Shares of Amyris (NASDAQ:AMRS) soared as much as 20.9% today after an article on Seeking Alpha suggested the synthetic biology company could be the next Tesla. The bullish take -- the author's first article published on the platform -- pushed shares over the $4 mark for the first time since late 2019.
On the one hand, what investor wouldn't want to own the next Tesla? Shares of the electric vehicle manufacturer and energy pioneer have jumped 3,570% since the initial public offering (IPO). On the other hand, there are many reasons suggesting Amyris is most definitely not the next Tesla.
As of 11:53 a.m. EDT, the small-cap stock had settled to a 13.1% gain.
The Seeking Alpha article made a handful of arguments as to why Amyris has the wind at its back, but investors that have followed the company's developments over the years might be a little more skeptical. After all, shares of Amyris have lost 98% of their value since the company's IPO.
For example, the article claims Amyris could grow annual revenue from a projected $220 million in 2020 to $600 million by 2022, which is something the company has previously told investors. That sounds great, but the reality is that Amyris has a long history of overpromising and undelivering.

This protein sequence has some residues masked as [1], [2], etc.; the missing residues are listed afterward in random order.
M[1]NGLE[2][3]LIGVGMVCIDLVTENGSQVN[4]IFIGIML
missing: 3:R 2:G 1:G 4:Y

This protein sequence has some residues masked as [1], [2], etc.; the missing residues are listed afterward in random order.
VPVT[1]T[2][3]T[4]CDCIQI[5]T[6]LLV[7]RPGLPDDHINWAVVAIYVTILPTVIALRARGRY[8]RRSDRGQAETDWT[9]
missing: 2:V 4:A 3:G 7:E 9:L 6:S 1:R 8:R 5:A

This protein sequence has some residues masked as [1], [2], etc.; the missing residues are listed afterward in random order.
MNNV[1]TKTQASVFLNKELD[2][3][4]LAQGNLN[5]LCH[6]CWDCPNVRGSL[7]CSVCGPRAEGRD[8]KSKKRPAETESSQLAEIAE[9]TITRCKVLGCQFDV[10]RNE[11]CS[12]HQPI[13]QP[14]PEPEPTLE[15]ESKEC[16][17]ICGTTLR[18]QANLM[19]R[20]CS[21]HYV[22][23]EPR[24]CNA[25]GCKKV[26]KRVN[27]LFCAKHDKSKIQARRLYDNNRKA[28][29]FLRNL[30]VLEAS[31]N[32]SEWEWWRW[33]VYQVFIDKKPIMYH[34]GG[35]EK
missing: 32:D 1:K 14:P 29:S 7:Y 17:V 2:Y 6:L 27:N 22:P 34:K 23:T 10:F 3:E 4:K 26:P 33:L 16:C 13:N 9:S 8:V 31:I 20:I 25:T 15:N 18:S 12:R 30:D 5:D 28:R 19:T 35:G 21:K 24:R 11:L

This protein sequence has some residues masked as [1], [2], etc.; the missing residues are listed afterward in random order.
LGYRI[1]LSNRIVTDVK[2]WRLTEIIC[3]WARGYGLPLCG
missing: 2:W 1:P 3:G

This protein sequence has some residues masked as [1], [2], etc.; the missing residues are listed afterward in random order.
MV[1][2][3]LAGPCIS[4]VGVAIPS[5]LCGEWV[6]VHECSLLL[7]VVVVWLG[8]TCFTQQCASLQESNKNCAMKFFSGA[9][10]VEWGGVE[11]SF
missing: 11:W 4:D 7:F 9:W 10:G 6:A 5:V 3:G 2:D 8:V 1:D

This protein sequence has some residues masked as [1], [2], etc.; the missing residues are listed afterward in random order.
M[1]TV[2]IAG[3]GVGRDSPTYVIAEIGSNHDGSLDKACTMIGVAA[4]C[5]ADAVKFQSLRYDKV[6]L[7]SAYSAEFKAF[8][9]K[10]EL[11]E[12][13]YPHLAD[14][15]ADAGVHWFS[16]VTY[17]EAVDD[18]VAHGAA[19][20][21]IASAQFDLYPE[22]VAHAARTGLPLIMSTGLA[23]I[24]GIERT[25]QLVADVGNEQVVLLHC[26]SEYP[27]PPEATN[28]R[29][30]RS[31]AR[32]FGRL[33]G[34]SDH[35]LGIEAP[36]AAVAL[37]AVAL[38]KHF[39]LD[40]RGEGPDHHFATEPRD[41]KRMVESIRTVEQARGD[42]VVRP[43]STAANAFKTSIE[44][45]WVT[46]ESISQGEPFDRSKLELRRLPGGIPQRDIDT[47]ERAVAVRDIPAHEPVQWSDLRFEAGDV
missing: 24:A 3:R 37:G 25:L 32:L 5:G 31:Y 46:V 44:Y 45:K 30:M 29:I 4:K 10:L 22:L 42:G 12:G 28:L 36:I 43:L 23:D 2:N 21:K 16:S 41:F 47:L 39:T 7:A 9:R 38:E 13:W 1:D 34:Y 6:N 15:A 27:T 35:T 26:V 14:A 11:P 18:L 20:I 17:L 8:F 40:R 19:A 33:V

The article also suggests recent and upcoming capital raises will bolster the company's balance sheet. In reality, Amyris can fund itself only by selling shares and significantly diluting shareholders. The business ended March with $3 million in cash and reported a net loss of $86 million in the first quarter of 2020. It also failed to make debt and interest payments totaling $27.6 million in the month of April alone. More worrisome, it hasn't been expensing the cost of product revenue for its second most important source of revenue, which could lead to a significant charge or asset write-off in the coming quarters.
Individual investors need to be careful not to let greed overtake their better judgment. Amyris turned in a solid first-quarter performance, but one quarter is not a trend and certainly not enough to overcome the steep financial headwinds facing the business. If the company issues stock to raise money, investors must realize most of it will be handed to creditors and used to keep the lights on, not invested in growth opportunities. Simply put, investors should stay away from the synthetic biology stock for now. It's not the next Tesla.